Lou Mastro subject of Naperville Sun CEO profile.
Linden Oaks' Mastro accustomed to leading
September 5, 2010
By DAVID SHAROS For Sun-Times Media
Mary Lou Mastro has worn a number of hats throughout her professional career. But the one she currently wears as CEO of Linden Oaks Hospital at Edward seems to suit her best.
Linden Oaks at Edward is a 101-bed behavioral health facility that uses a combination of inpatient, partial hospitalization, intensive outpatient and traditional outpatient programs to treat adolescents, adults and the elderly. The facility offers programs for anxiety disorders, chemical dependency, depression, eating disorders, geriatric conditions and self injury, as well as a full range of services for adolescents.
Currently living in Palos Park with her husband, and three children ages 16 to 23, Mastro, 56, was named CEO of Linden eight years ago. She began her medical career as a nurse, earning her Bachelor of Science degree from DePauw University in Indiana.
"I worked a year in Indianapolis, and then came back to Chicago and worked nine years at Rush in the critical care unit," she said. "I went on to get a master's degree during the day, and at night, I worked. I later went to Christ Community in Oak Lawn for a few years in critical care and taught in the intensive care unit. In 1988, I was recruited here to Edward, and we started up the cardio program."
Mastro went on to become the director of cardiac services and was a part of the evolution of the open heart surgery program which would eventually emerge at the hospital. Outpatient services were added and the hospital became one of the first to be licensed as a catheterization laboratory.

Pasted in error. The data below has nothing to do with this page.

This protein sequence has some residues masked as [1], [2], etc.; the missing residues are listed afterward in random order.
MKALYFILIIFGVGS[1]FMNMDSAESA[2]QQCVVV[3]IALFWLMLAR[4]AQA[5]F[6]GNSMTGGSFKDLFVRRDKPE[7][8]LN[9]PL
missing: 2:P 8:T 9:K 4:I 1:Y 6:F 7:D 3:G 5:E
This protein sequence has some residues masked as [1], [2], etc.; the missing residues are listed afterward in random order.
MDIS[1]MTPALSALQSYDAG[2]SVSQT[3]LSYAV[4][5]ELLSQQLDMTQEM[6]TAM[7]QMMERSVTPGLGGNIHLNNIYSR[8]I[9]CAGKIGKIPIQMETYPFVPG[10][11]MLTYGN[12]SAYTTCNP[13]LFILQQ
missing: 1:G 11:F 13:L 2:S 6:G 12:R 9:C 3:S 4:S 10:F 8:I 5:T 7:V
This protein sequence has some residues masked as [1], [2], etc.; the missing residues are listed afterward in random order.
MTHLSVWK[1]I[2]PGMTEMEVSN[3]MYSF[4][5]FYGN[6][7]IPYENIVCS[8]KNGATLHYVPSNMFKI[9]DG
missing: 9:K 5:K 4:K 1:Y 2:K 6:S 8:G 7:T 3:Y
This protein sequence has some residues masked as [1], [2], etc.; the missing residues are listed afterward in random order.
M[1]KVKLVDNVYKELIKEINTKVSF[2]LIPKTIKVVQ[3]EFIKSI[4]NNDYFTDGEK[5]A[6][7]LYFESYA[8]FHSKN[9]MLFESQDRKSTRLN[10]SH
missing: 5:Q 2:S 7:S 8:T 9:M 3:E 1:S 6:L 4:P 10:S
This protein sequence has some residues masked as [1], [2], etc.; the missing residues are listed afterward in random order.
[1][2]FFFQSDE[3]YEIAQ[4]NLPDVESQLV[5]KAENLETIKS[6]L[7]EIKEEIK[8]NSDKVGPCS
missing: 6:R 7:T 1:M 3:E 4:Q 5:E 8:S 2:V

From 1999-2002, Mastro went on a sabbatical leave and then a phone call came, offering her the opportunity to move into her current position. The move is something she views pretty much the same as when she was working as a nurse in critical care. While heart medications, apparatus and treatment plans have changed, she still sees psychological care as being tied to physical care.
"There are studies that prove that when it comes to eating disorders, anxiety, depression and other issues, they are tied to physical things," she said. "We know that many of these disorders are physiologically based. Our job is still to help the patient get well, and as CEO, I have to make sure my staff has the physical and educational resources for patients to return to where they need to be."
Despite the current national uproar in health care, Mastro describes her work in the field as "fascinating" and one that constantly requires monitoring of public policy and community resources. She says she stays connected to the mainstream through her membership in a number of hospital associations and meetings with legislators. Here at home, her major thrust is to maintain, on a daily basis, the most positive environment at Linden Oaks that is possible.
"We've tried to go a great job here over the past eight years by adding things to our facility like a healing garden, art and pet therapy, and a cafeteria which doesn't have that institutional feel," she said. "I meet with all the new employees and tell them that every day when they get up and come to work, they have to treat each patient with compassion and dignity. Our vision is to work with the patient and the family."
As CEO, Mastro is also charged with providing a vision for the future, and for her, the goal "in an ideal world would be to have more resources and fewer beds.
"We need to see that these issues can be treated by having more resources at hand rather than people having to be hospitalized. Unlike the CEO of a corporation that makes things, or a big insurance firm where the CEO gets a bump in pay, our focus is to make money so we can reinvest it in patient care rather than a bonus check. That's just how I feel about it."
Naperville, Illinois (IL) - Edward Hospital and Health Services